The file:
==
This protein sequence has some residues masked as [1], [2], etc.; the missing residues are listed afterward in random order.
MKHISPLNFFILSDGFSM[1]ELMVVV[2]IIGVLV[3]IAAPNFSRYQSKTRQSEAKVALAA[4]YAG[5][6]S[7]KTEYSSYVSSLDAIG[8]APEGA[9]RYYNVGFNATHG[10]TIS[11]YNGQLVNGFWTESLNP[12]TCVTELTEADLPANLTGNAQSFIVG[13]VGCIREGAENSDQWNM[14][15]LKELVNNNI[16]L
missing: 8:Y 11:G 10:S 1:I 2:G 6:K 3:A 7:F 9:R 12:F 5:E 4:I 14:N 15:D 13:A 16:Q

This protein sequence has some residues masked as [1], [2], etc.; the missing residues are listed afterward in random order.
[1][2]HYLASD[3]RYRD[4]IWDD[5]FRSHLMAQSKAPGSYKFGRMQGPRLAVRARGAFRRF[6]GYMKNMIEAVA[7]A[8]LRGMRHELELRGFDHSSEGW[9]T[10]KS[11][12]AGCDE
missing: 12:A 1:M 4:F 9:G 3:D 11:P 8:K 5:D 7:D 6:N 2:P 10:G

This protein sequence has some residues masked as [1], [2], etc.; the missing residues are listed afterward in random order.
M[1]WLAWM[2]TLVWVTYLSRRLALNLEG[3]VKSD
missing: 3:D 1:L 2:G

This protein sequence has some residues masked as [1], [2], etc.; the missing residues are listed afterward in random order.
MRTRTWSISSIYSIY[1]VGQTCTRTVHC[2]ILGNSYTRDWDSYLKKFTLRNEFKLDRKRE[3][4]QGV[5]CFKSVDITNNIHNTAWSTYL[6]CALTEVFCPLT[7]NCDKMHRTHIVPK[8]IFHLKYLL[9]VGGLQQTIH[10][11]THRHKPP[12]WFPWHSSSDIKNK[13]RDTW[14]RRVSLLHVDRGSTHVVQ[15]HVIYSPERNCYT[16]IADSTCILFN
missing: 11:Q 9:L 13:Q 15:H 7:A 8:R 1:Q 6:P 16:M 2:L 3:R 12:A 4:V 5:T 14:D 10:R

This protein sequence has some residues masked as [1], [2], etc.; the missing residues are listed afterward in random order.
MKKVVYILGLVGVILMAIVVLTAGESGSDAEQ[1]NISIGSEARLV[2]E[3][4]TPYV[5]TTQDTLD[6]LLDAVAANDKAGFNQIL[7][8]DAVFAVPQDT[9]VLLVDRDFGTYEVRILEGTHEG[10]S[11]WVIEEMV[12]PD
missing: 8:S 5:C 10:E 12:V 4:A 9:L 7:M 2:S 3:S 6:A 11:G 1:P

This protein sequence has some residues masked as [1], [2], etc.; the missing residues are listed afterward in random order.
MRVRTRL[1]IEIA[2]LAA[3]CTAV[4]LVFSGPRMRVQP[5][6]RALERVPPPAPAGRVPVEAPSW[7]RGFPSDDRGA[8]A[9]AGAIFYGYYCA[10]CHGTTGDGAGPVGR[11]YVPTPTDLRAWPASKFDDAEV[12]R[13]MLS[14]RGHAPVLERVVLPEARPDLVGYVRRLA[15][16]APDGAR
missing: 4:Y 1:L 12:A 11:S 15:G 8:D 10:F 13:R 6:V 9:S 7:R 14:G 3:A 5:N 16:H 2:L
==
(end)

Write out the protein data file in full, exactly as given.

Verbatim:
This protein sequence has some residues masked as [1], [2], etc.; the missing residues are listed afterward in random order.
MKHISPLNFFILSDGFSM[1]ELMVVV[2]IIGVLV[3]IAAPNFSRYQSKTRQSEAKVALAA[4]YAG[5][6]S[7]KTEYSSYVSSLDAIG[8]APEGA[9]RYYNVGFNATHG[10]TIS[11]YNGQLVNGFWTESLNP[12]TCVTELTEADLPANLTGNAQSFIVG[13]VGCIREGAENSDQWNM[14][15]LKELVNNNI[16]L
missing: 8:Y 11:G 10:S 1:I 2:G 6:K 3:A 7:F 9:R 12:F 5:E 4:I 14:N 15:D 13:A 16:Q

This protein sequence has some residues masked as [1], [2], etc.; the missing residues are listed afterward in random order.
[1][2]HYLASD[3]RYRD[4]IWDD[5]FRSHLMAQSKAPGSYKFGRMQGPRLAVRARGAFRRF[6]GYMKNMIEAVA[7]A[8]LRGMRHELELRGFDHSSEGW[9]T[10]KS[11][12]AGCDE
missing: 12:A 1:M 4:F 9:G 3:D 11:P 8:K 5:D 7:D 6:N 2:P 10:G

This protein sequence has some residues masked as [1], [2], etc.; the missing residues are listed afterward in random order.
M[1]WLAWM[2]TLVWVTYLSRRLALNLEG[3]VKSD
missing: 3:D 1:L 2:G

This protein sequence has some residues masked as [1], [2], etc.; the missing residues are listed afterward in random order.
MRTRTWSISSIYSIY[1]VGQTCTRTVHC[2]ILGNSYTRDWDSYLKKFTLRNEFKLDRKRE[3][4]QGV[5]CFKSVDITNNIHNTAWSTYL[6]CALTEVFCPLT[7]NCDKMHRTHIVPK[8]IFHLKYLL[9]VGGLQQTIH[10][11]THRHKPP[12]WFPWHSSSDIKNK[13]RDTW[14]RRVSLLHVDRGSTHVVQ[15]HVIYSPERNCYT[16]IADSTCILFN
missing: 11:Q 9:L 13:Q 15:H 7:A 8:R 1:Q 6:P 16:M 2:L 3:R 12:A 4:V 5:T 14:D 10:R

This protein sequence has some residues masked as [1], [2], etc.; the missing residues are listed afterward in random order.
MKKVVYILGLVGVILMAIVVLTAGESGSDAEQ[1]NISIGSEARLV[2]E[3][4]TPYV[5]TTQDTLD[6]LLDAVAANDKAGFNQIL[7][8]DAVFAVPQDT[9]VLLVDRDFGTYEVRILEGTHEG[10]S[11]WVIEEMV[12]PD
missing: 8:S 5:C 10:E 12:V 4:A 9:L 7:M 2:S 3:S 6:A 11:G 1:P

This protein sequence has some residues masked as [1], [2], etc.; the missing residues are listed afterward in random order.
MRVRTRL[1]IEIA[2]LAA[3]CTAV[4]LVFSGPRMRVQP[5][6]RALERVPPPAPAGRVPVEAPSW[7]RGFPSDDRGA[8]A[9]AGAIFYGYYCA[10]CHGTTGDGAGPVGR[11]YVPTPTDLRAWPASKFDDAEV[12]R[13]MLS[14]RGHAPVLERVVLPEARPDLVGYVRRLA[15][16]APDGAR
missing: 4:Y 1:L 12:A 11:S 15:G 8:D 10:F 13:R 6:V 9:S 7:R 14:G 3:A 5:N 16:H 2:L